Hard labour works wonders for Gonzalez

A week labouring on his farm back in Argentina appears to have worked wonders for Ricardo Gonzalez on his return to the European Tour.

A week labouring on his farm back in Argentina appears to have worked wonders for Ricardo Gonzalez on his return to the European Tour.

The 39-year-old big-hitter, lapping up the longest course in Tour history, recorded his second successive 68 to reach halfway at the SAS Masters in Malmo on a superb 10 under par.

Gonzalez flew home after failing to qualify for the Open Championship and helped out with the felling and stacking of trees to prepare for the winter on his “Handicap Cero” farm, which is also an education centre for youngsters.

“I started at around eight o’clock each day and worked through until about seven,” said Gonzalez after moving from one behind England’s Lee Slattery into a three-stroke lead, although Slattery was only just setting off on his second round.

Barseback measures 7,665 yards and was always going to suit the former caddie, who topped the driving distance statistics in Europe in both 2001 and 2004.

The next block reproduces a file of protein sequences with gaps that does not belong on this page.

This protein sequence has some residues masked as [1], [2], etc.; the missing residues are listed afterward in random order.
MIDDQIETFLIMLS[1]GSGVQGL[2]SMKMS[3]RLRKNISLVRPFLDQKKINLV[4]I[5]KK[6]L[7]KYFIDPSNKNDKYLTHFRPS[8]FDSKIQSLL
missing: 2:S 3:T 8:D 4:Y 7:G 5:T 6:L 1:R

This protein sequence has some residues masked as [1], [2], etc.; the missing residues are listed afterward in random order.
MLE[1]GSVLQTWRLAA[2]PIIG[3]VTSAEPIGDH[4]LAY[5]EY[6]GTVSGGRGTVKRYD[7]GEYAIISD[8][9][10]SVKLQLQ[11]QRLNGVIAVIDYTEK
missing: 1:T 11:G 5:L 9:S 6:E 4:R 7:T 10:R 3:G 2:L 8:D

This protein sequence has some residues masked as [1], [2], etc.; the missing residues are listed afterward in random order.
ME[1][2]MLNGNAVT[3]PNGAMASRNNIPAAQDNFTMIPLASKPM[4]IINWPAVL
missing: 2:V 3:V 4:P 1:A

Taking only 23 putts in his first round and 25 in his second was the key, however, to him putting in the best performance of a season which sees him languishing in 153rd spot on the money list and without a single top 10 finish.

Slattery, seeking his first victory on the circuit, led on six under overnight and added another birdie at the 443-yard 11th, his second.

He was joined in second place, though, by Swede Martin Erlandsson, while Scotland’s former US Amateur champion Richie Ramsay was one stroke further back after his second successive 70.

Pre-tournament favourite Henrik Stenson, who pledged his winnings this week to his new Foundation charity, was in danger of drawing a blank when he stood two over par with one to go.

However, his first driver of the week and then a five-wood to five feet set up a closing eagle chance on the long ninth.

Stenson missed the putt, but tapping in for a 74 and a one over aggregate looked sure to be good enough to survive.

“I saved the best two shots ’til last,” said the world number seven.

“Missing the putt took away some of the fireworks and now I’ll have to attack even more on the last two days.”

Former US Open champion Michael Campbell had to wait to see if his 70, an eight-stroke improvement on his first round, had enabled him to make his first cut since last October.

The New Zealander has been battling a shoulder injury and pulled out of last week’s Open during his second round, but moved up from five over to two over after going to the turn in 32.

England’s Danny Willett reached five under, but then bogeyed the 16th and 18th for a 72.

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